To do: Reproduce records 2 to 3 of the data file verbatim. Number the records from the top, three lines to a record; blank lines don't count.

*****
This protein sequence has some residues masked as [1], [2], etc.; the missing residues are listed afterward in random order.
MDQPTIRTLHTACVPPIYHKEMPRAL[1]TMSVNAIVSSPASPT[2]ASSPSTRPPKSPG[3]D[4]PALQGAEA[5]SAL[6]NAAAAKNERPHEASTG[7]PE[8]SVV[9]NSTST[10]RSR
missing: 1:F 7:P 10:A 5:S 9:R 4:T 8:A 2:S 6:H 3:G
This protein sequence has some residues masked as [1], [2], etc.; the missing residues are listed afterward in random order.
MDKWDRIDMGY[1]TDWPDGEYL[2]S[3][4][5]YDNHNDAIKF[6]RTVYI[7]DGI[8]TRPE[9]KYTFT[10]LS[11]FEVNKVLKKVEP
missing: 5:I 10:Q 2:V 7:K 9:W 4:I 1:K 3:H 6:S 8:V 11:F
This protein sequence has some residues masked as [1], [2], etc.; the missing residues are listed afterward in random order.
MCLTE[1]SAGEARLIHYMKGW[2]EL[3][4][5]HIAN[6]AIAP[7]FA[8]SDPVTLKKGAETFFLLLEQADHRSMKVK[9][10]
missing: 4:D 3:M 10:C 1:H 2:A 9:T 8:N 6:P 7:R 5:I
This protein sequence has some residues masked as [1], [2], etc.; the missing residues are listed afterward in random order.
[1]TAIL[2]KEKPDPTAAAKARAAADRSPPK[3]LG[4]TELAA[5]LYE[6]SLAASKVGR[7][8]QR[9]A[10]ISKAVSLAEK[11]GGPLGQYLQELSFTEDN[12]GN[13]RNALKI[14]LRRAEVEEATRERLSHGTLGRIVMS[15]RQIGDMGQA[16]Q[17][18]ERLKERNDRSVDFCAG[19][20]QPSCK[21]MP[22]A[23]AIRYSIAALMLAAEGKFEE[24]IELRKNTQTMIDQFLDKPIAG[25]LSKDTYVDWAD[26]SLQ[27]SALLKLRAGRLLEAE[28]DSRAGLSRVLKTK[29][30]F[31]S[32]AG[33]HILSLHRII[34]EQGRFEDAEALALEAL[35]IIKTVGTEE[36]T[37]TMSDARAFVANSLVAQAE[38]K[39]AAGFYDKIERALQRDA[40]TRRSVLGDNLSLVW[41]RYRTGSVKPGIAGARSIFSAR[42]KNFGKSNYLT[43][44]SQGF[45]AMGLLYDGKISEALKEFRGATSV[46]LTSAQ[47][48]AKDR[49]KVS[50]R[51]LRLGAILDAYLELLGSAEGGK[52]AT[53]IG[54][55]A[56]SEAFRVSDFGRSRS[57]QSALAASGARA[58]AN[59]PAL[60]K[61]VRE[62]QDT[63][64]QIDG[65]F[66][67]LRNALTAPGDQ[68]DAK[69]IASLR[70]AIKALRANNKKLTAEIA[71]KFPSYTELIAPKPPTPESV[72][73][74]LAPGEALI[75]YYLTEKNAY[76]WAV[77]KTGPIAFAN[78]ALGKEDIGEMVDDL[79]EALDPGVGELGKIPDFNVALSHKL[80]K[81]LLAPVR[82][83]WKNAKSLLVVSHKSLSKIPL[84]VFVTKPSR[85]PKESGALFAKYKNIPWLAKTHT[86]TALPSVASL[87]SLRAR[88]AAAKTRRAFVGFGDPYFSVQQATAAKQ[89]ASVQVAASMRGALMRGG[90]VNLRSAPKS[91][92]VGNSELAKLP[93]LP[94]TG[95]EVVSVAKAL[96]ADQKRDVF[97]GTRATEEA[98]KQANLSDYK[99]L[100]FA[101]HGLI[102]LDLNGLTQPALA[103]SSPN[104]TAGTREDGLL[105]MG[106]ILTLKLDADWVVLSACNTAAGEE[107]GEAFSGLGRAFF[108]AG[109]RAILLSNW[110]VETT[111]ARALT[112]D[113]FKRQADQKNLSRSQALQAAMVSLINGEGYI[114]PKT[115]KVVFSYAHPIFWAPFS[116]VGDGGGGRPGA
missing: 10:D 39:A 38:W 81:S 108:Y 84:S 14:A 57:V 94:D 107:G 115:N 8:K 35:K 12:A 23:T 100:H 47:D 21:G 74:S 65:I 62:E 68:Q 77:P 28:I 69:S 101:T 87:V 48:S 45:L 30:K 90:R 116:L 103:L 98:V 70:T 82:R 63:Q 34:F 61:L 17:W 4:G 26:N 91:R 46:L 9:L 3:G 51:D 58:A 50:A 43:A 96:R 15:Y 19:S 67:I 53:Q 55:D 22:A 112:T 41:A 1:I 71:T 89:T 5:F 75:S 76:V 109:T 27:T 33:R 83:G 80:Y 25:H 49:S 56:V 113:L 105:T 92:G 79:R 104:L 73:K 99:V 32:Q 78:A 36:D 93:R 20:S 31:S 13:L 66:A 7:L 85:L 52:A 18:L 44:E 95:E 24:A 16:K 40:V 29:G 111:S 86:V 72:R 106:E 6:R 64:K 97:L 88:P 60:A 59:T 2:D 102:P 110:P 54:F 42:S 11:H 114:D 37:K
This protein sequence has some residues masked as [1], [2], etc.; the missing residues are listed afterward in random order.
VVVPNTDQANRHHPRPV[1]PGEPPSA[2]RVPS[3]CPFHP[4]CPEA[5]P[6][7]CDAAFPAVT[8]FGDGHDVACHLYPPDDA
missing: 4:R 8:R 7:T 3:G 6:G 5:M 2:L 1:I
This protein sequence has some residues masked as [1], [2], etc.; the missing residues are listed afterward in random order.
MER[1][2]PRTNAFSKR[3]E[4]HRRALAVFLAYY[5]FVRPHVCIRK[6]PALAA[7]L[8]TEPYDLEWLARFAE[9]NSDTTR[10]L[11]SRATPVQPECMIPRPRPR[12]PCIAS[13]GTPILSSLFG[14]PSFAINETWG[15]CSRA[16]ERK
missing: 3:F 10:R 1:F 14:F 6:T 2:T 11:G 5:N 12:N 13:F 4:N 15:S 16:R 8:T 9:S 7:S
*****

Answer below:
This protein sequence has some residues masked as [1], [2], etc.; the missing residues are listed afterward in random order.
MDKWDRIDMGY[1]TDWPDGEYL[2]S[3][4][5]YDNHNDAIKF[6]RTVYI[7]DGI[8]TRPE[9]KYTFT[10]LS[11]FEVNKVLKKVEP
missing: 5:I 10:Q 2:V 7:K 9:W 4:I 1:K 3:H 6:S 8:V 11:F
This protein sequence has some residues masked as [1], [2], etc.; the missing residues are listed afterward in random order.
MCLTE[1]SAGEARLIHYMKGW[2]EL[3][4][5]HIAN[6]AIAP[7]FA[8]SDPVTLKKGAETFFLLLEQADHRSMKVK[9][10]
missing: 4:D 3:M 10:C 1:H 2:A 9:T 8:N 6:P 7:R 5:I